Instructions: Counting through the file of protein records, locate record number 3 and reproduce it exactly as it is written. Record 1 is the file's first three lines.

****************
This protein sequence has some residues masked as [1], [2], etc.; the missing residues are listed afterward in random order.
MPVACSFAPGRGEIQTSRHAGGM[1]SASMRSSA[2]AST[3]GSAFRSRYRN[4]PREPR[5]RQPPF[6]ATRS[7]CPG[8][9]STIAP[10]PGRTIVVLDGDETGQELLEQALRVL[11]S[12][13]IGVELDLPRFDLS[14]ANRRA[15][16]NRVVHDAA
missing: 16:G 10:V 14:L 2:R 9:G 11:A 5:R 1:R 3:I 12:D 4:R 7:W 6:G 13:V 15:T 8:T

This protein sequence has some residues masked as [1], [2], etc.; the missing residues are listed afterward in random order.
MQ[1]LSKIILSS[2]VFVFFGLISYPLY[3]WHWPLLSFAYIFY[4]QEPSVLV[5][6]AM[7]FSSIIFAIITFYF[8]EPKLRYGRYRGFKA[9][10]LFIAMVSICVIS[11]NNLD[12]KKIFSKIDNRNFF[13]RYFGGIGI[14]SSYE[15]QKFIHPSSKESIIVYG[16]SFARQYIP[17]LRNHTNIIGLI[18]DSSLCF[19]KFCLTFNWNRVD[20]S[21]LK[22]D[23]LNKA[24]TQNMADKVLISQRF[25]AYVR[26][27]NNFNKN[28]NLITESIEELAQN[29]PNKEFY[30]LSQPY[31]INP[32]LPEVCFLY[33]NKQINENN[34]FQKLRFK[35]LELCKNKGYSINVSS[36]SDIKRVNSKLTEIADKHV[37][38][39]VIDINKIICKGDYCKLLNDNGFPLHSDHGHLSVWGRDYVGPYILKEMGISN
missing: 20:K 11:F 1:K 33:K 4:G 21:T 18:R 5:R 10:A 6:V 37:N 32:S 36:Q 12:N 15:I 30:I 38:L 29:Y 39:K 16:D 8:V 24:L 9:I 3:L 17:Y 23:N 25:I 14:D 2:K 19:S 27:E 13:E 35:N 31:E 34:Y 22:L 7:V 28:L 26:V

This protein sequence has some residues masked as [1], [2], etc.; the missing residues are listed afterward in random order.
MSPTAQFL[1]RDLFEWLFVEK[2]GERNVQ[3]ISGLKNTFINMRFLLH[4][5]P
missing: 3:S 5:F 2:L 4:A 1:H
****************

This protein sequence has some residues masked as [1], [2], etc.; the missing residues are listed afterward in random order.
MSPTAQFL[1]RDLFEWLFVEK[2]GERNVQ[3]ISGLKNTFINMRFLLH[4][5]P
missing: 3:S 5:F 2:L 4:A 1:H